I am not exactly sure what part of the email sparked the Ambassador's interest, but I do know there was something about it he couldn't resist. Maybe it was my tenacity in wanting to meet him, the enthusiasm i­­­n which I spoke, or maybe, just maybe, it was the intrigue of meeting the two young women that came to Japan with little expectation and had their world turned around. -------------------------------------------------------------------------------- Why do we want to meet with John? It was simple really. We wanted an opportunity to meet the man that had the tall task of connecting two countries with the strongest economies. We wanted to pick his brain. We wanted to learn. We wanted an inside look at the everyday duties of an Obama appointee. We wanted to share our story. We wanted to share our story on a grander scale. We wanted John and his colleagues to learn about our unique and rewarding experience in Japan. In essence, we wanted, on a much smaller scale, to be Ambassador's ourselves. ------------------------------------------------------------------------------------ We learned how John became Ambassador. We learned how he was a personal nominee of Obama, a dear friend, who thought John would be great for the position, although he possessed no prior diplomatic experience. We learned how the celebrity treatment as U.S. Ambassador is an amusing and refreshing change. We learned how his daughter, Lauren, has aspirations to become a nurse in Los Angeles. We learned how his son, David, has several college prospects (one of which is Duke so Rebecca was a valuable source of information). We learned how his wife, Susie, is able to work remotely from Tokyo for her law firm back in California. We learned how John has a strong allegiance to Stanford and how this has enabled him to immediately bond with Yukio Hatoyama, the Prime Minister of Japan, who is also a Stanford grad. We learned how he lives immediately next to the Embassy in a private residence that General MacArthur once resided. We learned how Obama had plans to soon visit as he kicked off his Asian tour. As you can see, we learned a great deal, but above all else, we came to appreciate John for his comforting sense of humor and openness. -------------------------------------------------------------------------------------- The learning, however, was not just on our part. John learned how our soccer careers started, where they have taken us, and how we ended up in Japan. He learned how the American and Japanese Women’s Professional Soccer league’s (WPS and the L-League) run. He learned more on Tenant Consulting. He learned how both Rebecca and I have California Berkeley family ties. He learned of our Japanese teammates. Her learned how our adventure has and will take us all over Tokyo and Japan. Most importantly, he learned how our passion for the sport inspires me and Rebecca to travel all over the world. ------------------------------------------------------------------------------------ John liked our story. He offered to help us in whatever way we could. It was the perfect segway for us to ask the question, could Rebecca and I write an article on the Embassy website about our experience? (A great suggestion by my brother, Peter, who is in the Foreign Service.) ---------------------------------------------------------------------------------- Ask and you shall receive........Our wish was granted and soon Rebecca and I will put together a piece that will detail our experience and all that Japan has taught us. -------------------------------------------------------------------------------- We were thrilled at all the opportunities presented during the meeting with the Ambassador. We left with the invitation of attending Obama's speech the following week and watching the Cal Berkley/Stanford football game with a star studded guest list that included the Prime Minister himself at the Ambassador's private residence. We left feeling on top of the world. As we left, we smiled ear to ear, we laughed, we joked, and we even proceeded to walk in circles attempting to find our train home. ------------------------------------------------------------------------------------------ I guess train stations are hard to find when you are on cloud nine=)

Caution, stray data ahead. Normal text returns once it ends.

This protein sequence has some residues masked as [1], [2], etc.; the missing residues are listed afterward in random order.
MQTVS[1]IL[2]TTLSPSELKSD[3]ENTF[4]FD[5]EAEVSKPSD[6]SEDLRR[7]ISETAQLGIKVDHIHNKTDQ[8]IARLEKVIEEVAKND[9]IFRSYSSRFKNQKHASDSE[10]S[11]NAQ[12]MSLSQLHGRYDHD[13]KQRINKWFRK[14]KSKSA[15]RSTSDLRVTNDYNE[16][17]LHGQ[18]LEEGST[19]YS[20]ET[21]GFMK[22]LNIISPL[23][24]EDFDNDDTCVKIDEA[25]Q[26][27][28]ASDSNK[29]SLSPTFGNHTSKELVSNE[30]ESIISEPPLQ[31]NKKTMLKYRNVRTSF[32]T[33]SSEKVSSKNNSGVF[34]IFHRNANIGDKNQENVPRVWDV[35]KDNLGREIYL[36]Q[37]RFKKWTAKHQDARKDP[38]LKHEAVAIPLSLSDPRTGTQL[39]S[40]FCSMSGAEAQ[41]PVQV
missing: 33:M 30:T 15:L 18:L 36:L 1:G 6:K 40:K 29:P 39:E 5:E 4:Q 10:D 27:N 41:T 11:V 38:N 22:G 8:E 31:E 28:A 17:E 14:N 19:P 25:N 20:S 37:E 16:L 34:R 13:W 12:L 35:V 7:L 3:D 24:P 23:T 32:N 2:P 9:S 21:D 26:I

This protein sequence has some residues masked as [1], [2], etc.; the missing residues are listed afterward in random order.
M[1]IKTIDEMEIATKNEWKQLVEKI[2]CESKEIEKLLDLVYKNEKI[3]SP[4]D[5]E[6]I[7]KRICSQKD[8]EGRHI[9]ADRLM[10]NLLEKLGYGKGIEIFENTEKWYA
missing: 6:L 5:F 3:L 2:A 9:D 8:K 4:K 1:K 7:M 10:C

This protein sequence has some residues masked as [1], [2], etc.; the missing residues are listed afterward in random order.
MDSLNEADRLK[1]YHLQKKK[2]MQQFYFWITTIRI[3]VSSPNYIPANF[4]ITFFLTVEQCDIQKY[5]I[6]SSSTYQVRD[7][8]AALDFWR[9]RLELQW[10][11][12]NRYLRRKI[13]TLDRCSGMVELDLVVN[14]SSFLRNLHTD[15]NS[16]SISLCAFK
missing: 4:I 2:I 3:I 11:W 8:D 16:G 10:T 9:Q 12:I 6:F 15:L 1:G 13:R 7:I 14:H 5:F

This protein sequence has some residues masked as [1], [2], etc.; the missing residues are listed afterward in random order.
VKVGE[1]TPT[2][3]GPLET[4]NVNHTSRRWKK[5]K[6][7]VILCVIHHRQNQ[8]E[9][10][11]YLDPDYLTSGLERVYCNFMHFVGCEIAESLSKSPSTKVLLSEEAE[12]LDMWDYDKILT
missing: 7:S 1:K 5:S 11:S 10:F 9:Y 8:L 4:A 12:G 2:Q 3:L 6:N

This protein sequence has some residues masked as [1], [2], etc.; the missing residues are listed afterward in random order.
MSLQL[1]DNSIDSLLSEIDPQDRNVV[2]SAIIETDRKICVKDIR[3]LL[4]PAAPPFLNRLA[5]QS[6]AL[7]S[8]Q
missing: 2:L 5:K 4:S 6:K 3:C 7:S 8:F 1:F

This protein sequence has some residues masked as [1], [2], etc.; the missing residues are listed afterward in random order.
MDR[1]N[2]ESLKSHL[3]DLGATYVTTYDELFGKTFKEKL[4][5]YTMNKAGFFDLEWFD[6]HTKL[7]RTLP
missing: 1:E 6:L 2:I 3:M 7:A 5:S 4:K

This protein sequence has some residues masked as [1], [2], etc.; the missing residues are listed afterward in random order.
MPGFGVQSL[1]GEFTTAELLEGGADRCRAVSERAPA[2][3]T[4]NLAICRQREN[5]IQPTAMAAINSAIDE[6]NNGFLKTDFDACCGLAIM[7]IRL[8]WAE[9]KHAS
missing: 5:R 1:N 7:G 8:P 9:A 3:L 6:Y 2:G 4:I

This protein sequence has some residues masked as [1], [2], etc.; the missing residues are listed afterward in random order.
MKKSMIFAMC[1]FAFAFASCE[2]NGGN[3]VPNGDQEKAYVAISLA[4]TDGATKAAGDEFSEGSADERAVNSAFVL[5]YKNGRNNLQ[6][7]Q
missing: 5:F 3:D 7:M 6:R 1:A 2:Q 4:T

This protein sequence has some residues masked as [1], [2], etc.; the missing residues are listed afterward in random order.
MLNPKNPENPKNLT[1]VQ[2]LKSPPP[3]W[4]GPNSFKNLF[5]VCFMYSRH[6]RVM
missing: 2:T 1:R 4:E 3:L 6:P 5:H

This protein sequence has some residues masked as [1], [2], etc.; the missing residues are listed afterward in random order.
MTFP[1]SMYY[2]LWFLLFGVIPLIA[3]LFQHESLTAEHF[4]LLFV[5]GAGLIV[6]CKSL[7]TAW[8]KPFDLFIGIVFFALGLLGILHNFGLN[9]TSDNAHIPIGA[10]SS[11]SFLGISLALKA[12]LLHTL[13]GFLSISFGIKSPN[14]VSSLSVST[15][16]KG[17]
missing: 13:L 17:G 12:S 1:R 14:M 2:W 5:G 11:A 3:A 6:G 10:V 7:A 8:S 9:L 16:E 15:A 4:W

Monday, November 23, 2009